Formula 1 boss Bernie Ecclestone avoided a potential £1.2bn tax bill after reaching a settlement deal with HMRC, according to a new BBC Panorama probe.
The BBC obtained legal transcripts which revealed HMRC spent nine years investigating Ecclestone’s family tax affairs before offering to settle for just £10m in 2008.
The investigation goes back to 1995 when Ecclestone secured ownership of the TV rights of Formula 1, and then moved the asset offshore before giving the rights to his then wife, Slavica. She transferred them to a family trust in Liechtenstein before selling them on.
The BBC saidthat it could be the biggest individual tax dodge in UK history, but it is legally watertight provided Ecclestone did not set up, or control, the trust.
Ecclestone has admitted that his tax liability would have been in excess of £1.2bn if it could be shown he had some involvement in the funds.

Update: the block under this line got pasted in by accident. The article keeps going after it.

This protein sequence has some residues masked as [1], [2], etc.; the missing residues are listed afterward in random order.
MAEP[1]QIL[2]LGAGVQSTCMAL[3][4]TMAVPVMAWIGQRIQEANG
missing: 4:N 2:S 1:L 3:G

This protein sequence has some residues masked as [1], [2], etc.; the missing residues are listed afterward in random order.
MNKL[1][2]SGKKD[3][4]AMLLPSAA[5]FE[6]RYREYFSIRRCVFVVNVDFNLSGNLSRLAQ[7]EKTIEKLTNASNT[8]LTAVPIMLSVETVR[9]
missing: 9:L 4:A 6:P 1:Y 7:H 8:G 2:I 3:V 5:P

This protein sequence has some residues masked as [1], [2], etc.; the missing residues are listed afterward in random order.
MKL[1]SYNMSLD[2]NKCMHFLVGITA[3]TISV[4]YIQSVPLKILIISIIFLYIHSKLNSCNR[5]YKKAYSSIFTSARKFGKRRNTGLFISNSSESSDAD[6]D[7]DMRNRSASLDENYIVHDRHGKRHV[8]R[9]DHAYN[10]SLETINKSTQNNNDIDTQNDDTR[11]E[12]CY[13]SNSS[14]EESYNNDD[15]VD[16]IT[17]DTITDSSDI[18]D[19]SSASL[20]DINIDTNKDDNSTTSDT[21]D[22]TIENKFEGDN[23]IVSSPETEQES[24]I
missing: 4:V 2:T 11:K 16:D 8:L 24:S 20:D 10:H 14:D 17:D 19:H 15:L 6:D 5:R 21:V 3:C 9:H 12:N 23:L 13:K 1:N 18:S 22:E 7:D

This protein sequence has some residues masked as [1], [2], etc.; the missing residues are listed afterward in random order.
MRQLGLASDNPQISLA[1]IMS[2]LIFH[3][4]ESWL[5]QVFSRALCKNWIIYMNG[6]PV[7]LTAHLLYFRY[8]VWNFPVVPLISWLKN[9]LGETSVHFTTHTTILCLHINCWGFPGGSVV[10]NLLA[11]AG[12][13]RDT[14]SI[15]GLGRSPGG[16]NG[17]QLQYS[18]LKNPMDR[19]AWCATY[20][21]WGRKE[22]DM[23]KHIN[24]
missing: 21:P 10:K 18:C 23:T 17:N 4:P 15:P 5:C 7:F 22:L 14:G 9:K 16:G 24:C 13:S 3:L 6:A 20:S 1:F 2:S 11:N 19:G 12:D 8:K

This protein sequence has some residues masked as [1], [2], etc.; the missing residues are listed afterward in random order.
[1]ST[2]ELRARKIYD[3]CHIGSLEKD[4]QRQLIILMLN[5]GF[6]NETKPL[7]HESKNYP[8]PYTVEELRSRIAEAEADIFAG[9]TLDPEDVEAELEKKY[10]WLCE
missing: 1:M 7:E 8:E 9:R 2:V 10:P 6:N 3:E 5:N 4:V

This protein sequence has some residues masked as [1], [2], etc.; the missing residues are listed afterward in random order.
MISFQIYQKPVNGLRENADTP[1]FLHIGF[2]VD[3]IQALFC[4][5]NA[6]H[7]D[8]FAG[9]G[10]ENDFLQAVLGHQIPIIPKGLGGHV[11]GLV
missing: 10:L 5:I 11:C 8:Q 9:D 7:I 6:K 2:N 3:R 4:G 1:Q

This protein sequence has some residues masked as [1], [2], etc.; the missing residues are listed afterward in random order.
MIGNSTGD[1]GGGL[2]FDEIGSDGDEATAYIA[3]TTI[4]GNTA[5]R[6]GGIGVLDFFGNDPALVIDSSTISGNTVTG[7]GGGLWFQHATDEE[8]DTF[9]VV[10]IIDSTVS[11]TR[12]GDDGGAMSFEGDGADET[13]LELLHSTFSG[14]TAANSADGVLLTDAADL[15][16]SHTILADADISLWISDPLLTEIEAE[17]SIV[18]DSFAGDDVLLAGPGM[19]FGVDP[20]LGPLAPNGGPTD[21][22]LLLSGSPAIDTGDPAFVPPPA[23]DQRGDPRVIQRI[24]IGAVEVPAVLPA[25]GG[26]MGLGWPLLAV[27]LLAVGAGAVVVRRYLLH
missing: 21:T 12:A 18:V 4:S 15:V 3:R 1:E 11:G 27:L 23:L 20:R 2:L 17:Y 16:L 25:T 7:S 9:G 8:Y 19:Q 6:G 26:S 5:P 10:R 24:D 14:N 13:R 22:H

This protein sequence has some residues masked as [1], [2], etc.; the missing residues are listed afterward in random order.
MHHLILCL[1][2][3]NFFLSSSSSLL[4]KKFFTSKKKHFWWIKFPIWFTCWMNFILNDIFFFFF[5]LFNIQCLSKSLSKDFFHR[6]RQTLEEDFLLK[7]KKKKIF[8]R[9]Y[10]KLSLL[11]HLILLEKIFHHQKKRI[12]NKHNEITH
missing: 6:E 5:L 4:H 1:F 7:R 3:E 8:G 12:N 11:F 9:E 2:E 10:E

Previously unpublished transcripts of interviews conducted by a German public prosecutor have now come to light revealing one of the lawyers who helped run the family trusts, Frederique Flournoy, saying: “In summer 2008, the Inland Revenue offered to conclude the matter if we paid £10m. We decided to pay up.”
HMRC said they are unable to discuss the confidential tax affairs of identifiable individuals or businesses, while a lawyer for the Ecclestone family trusts said in a statement: “Mr Ecclestone has not exerted, and has never sought to exert, any control over the management of the trusts.”
Ecclestone is currently on trial in Germany facing corruption charges where it has been alleged he was behind a £29m bribe paid to a bank official, linked to the sale of a stake in F1.
The F1 chief executive admitted paying former Bayern LB banker Gerhard Gribkowsky, but said he was the victim of blackmail as he was worried Gribkowsky would tell the tax authorities he had set up an offshore family trust.